"Low energy" probes of particle physics, which do not rely on producing high energy collisions in accelerators, are becoming increasingly important in searches for new physics beyond the Standard Model. These experiments can provide powerful tests of some of the most important outstanding problems in particle physics, including identifying the nature of dark matter and dark energy as well as the mechanism by which neutrinos acquire mass.
I will discuss two such experiments, both of which have the potential to observe beyond the Standard Model physics using low energy techniques. First, I will describe the Enriched Xenon Observatory (EXO), which is searching for neutrinoless double beta decay using large, liquid Xe time projection chambers. Observation of this lepton number violating decay would demonstrate that neutrinos are Majorana particles and could allow determination of the absolute neutrino mass scale. Second, I will discuss the development of sub-attonewton force sensors based on optically levitated dielectric microspheres in vacuum. This technique has the potential to revolutionize the search for new forces at micron length scales, probing large areas of previously unexplored parameter space in models that could explain the nature of dark matter, dark energy, or the microscopic properties of gravity. In both cases, I will describe recent results from existing experiments utilizing these techniques and prospects for next-generation searches for new physics.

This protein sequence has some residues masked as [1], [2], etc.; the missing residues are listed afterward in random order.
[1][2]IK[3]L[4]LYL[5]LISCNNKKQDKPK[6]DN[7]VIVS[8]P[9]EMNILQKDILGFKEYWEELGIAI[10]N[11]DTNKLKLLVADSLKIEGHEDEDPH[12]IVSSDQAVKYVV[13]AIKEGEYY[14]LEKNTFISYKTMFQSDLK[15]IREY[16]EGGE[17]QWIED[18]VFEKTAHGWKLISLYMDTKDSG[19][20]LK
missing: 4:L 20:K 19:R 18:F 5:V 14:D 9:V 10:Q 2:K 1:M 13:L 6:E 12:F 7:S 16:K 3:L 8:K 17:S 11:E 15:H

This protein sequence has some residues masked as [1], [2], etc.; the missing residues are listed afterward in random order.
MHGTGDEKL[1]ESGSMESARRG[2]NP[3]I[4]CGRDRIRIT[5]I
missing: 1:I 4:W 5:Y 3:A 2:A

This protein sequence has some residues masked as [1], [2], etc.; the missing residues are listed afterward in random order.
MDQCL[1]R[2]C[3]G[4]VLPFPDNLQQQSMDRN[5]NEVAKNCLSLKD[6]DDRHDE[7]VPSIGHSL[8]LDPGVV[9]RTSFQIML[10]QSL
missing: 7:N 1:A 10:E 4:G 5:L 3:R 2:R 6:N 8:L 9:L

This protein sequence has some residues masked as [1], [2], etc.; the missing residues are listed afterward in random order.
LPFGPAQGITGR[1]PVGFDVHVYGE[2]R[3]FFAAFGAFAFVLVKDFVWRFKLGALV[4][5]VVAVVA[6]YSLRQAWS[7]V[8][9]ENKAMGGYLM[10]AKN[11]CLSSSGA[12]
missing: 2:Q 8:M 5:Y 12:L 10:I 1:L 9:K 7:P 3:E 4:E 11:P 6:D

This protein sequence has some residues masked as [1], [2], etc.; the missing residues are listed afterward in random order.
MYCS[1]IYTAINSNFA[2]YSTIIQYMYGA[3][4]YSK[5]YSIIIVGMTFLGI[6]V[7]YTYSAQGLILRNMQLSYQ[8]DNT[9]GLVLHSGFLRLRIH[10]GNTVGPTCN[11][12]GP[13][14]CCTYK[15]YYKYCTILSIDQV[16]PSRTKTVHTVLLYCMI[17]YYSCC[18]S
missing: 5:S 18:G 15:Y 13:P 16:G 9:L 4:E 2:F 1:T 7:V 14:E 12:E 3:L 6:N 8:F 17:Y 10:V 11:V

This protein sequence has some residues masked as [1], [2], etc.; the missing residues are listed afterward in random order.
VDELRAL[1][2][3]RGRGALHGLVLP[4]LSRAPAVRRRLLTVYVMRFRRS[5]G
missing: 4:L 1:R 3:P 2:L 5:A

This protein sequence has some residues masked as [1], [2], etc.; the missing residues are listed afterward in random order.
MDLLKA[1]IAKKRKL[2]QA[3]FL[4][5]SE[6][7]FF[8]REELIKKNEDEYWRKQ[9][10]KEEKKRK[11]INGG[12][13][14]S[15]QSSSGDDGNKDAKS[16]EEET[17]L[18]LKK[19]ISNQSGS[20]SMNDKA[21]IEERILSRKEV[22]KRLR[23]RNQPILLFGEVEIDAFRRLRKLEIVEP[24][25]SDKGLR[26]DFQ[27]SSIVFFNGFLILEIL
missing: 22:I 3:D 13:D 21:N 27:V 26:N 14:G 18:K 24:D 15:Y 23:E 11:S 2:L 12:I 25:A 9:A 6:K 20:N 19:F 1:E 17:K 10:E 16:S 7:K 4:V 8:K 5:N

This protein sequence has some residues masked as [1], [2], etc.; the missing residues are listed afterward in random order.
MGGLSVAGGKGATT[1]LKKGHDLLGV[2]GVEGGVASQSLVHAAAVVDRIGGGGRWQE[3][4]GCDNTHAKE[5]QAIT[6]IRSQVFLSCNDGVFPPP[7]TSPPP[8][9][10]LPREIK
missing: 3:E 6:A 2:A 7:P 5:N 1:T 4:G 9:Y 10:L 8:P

David Moore (Stanford)